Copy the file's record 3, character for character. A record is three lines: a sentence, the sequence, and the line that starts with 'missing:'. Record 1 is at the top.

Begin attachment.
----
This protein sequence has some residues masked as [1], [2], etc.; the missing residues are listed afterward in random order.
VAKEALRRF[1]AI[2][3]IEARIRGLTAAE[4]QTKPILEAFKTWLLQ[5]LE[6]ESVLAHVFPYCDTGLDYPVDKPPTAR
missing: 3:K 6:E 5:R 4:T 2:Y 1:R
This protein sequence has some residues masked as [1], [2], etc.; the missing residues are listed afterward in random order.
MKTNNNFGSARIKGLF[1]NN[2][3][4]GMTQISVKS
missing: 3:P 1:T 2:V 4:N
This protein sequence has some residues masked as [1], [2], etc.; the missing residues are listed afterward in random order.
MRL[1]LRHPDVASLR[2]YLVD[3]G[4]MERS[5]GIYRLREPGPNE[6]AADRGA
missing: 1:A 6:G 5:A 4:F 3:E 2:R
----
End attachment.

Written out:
This protein sequence has some residues masked as [1], [2], etc.; the missing residues are listed afterward in random order.
MRL[1]LRHPDVASLR[2]YLVD[3]G[4]MERS[5]GIYRLREPGPNE[6]AADRGA
missing: 1:A 6:G 5:A 4:F 3:E 2:R